Spunky young Ondine ran away from psychic summer camp, feeling the lack of her supernatural abilities greatly. Ondine soon finds she herself is in fact quite powerful. First she hears a talking ferret, then discovers a man under a curse and a heritage she thought was merely folklore. Things happen in a whirlwind for Ondine. She continues to develop her powers, but other things also develop — like feelings for her ferret friend. Ondine also attracts the attention of the dashing son of the duke. Read The Summer of Shambles to see how it all plays out.
Summer of Shambles was quite enjoyable. McKenna wove a wonderful, whimsical story that takes the reader on a humorous journey. McKenna’s characters were loveable. McKenna took roles that could be mundane (side characters as an example) and gave them a most colorful and beautiful essence.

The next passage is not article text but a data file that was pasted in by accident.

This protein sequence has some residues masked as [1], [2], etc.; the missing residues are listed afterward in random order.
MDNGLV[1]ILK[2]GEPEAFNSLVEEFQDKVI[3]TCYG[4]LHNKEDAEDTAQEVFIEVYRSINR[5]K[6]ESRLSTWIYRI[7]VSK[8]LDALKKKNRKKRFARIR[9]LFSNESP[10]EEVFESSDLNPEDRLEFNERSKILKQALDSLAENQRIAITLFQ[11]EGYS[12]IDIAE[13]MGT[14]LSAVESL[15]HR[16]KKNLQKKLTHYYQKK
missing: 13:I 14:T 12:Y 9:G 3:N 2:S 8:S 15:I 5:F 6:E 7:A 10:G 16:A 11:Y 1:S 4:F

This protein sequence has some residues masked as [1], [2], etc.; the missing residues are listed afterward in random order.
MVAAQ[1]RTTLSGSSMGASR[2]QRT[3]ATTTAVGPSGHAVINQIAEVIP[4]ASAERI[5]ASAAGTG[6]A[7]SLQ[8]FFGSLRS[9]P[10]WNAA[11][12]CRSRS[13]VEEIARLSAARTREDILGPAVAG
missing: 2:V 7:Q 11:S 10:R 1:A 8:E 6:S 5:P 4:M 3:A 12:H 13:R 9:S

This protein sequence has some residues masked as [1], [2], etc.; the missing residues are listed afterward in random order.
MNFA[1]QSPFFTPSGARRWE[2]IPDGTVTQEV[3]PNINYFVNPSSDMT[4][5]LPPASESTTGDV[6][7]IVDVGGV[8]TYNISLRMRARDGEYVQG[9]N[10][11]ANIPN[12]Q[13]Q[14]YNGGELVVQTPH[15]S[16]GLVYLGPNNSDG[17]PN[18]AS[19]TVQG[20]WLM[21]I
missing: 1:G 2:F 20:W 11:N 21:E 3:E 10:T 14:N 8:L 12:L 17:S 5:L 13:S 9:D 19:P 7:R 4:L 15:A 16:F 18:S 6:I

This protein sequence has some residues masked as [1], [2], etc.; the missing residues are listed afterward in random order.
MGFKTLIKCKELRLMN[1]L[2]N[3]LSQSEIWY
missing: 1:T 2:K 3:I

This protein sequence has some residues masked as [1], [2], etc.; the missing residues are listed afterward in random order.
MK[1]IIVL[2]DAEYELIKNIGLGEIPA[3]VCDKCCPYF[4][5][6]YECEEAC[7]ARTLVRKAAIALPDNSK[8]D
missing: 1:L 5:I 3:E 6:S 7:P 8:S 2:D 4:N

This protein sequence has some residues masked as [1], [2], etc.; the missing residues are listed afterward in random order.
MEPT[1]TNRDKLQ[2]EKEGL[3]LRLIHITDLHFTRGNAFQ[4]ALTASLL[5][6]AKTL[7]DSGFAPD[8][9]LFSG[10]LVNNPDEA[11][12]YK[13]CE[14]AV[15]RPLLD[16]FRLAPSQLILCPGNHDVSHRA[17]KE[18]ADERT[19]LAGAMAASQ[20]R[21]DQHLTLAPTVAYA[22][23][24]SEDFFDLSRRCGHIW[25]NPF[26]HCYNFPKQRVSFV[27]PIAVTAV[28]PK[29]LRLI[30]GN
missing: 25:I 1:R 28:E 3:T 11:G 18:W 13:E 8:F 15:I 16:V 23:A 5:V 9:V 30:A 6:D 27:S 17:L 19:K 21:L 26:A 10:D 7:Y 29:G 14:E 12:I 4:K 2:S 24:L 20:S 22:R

Adding to that note, McKenna’s writing style is among my favorites as of now. She writes with a lot of humor and small jokes. As I was reading this, I held a goofy smile on my face nearly the whole time. McKenna showed great ingenuity in this book; the plot and characters were admirably written.
The only drawback I found while reading was that in the beginning it was hard to understand the timeline of the book. Even though McKenna placed several footnotes, maps and ‘informative tidbits’, I still found the exact location of the plot implacable. Instead of the ‘informative tidbits’ being helpful, I thought them to hinder the flow of the story and rather wished that McKenna had used more descriptive tools to explain things.